In his two decades of artistic practice, Qin Ga’s work has undergone three changes. In1998, Qin Ga began to spend more time exploring individuals’ physical circumstances, the violence of reality and the taboos of society, cheap bodies, and even the dissolution of materiality. Freeze and Disinfect became important around the year 2000, bringing Qin Gato prominence in Chinese avant-garde art. However, these works still unfolded against the background of urban consumerism. In 2002, The Miniature Long March represented an escape from the urban context and collective malaise, but the project also brought him wider recognition and has been highlighted in many Chinese contemporary art exhibitions overseas. I have called it an escape, but it might be better to understand it as a search for identity. He asked: Where do individuals come from? What unique imprints do they carry? Plan for Disposing of My Remains in Bricks was an important transition, like a symbol of rebirth. Qin Ga planned to turn his bones into several rectangular bricks after his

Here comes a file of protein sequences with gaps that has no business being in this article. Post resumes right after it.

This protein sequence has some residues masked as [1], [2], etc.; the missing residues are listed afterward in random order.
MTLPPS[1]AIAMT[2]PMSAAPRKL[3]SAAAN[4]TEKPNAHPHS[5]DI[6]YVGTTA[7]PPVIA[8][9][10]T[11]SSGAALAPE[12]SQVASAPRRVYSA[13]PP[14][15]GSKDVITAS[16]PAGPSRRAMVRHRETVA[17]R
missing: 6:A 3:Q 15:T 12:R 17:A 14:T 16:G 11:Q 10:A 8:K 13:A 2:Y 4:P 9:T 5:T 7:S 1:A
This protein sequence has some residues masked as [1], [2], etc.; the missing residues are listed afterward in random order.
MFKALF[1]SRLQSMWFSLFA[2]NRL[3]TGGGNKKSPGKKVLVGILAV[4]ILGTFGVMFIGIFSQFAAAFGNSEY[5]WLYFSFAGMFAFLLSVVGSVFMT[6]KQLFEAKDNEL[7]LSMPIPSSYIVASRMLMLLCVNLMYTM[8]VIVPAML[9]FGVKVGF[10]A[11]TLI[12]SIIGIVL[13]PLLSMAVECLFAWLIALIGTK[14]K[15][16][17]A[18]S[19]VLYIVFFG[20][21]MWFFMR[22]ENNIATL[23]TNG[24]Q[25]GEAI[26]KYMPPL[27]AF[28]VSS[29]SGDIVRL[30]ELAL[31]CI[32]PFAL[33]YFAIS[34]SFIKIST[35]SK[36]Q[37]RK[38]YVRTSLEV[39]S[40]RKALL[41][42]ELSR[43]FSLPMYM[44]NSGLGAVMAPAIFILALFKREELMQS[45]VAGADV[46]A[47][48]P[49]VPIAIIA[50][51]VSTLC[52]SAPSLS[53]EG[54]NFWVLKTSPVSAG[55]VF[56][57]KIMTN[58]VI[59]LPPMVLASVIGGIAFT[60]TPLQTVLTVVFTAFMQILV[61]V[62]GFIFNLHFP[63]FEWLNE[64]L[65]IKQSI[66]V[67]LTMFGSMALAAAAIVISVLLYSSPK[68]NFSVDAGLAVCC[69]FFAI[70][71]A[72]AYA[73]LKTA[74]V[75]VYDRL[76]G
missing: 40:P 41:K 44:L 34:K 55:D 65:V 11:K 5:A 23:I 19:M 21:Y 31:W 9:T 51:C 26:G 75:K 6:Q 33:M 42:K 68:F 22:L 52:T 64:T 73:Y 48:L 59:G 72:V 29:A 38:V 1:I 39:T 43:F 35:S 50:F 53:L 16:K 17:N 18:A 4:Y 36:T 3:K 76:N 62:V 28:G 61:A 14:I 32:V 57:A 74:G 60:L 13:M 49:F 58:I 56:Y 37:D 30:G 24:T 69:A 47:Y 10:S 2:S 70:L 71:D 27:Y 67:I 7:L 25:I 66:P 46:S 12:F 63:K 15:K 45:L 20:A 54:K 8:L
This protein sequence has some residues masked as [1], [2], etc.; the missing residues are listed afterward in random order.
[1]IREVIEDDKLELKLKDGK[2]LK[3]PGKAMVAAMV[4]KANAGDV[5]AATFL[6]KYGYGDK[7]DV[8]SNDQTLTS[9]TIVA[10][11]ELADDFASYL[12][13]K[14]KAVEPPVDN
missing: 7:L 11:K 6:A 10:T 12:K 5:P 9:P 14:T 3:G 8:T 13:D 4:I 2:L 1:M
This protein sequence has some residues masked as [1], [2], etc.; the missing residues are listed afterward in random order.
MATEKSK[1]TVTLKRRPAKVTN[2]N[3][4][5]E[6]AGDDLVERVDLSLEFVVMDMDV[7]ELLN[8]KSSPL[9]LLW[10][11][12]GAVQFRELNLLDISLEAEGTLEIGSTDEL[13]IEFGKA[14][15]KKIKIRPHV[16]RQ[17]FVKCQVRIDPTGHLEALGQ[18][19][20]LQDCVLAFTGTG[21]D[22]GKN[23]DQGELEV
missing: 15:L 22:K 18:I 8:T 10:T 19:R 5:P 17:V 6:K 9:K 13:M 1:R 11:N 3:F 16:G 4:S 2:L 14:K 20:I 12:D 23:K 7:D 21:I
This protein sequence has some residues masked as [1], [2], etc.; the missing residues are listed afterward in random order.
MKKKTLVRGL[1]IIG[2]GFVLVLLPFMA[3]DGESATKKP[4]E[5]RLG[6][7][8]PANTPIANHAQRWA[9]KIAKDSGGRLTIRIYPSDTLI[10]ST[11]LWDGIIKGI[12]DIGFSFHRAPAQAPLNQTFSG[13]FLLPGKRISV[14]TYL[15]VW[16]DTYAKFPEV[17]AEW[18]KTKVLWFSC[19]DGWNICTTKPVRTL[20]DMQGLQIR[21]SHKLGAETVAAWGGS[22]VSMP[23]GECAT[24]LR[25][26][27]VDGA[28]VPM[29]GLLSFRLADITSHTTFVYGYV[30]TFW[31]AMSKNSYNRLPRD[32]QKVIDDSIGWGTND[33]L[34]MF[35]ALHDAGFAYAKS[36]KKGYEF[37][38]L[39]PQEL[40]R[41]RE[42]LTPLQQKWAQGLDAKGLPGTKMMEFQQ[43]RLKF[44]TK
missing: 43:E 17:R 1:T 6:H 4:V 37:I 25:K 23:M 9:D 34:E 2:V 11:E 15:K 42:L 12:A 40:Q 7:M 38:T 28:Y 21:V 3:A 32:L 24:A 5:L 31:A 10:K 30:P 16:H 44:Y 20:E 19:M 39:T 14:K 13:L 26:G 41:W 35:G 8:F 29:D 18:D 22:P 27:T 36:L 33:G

death. The topic of death, which was usually taboo in agricultural society, obtained new meaning in Qin Ga’s nomadic lineage.
Life comes from nature, and death embraces a return to nature. All things in heaven and earth move in a cycle of life and death, guiding the (universal) individuals within Qin Ga’s work toward a new awareness of life and a new cultural identification. Later, the animals, culture, and philosophy of the Mongolian people appeared often in Honor, Hurray! Hurray! Hurray!, Territory, and Forest, becoming notable artistic languages and conceptual traits within Qin Ga’s work that made it unique in the Chinese contemporary art scene. Finding these imprints became an awakening of Qin Ga’s self-awareness. Birthmarks are unavoidable personal realities and nomadism is a special way of understanding and conceptualizing the world.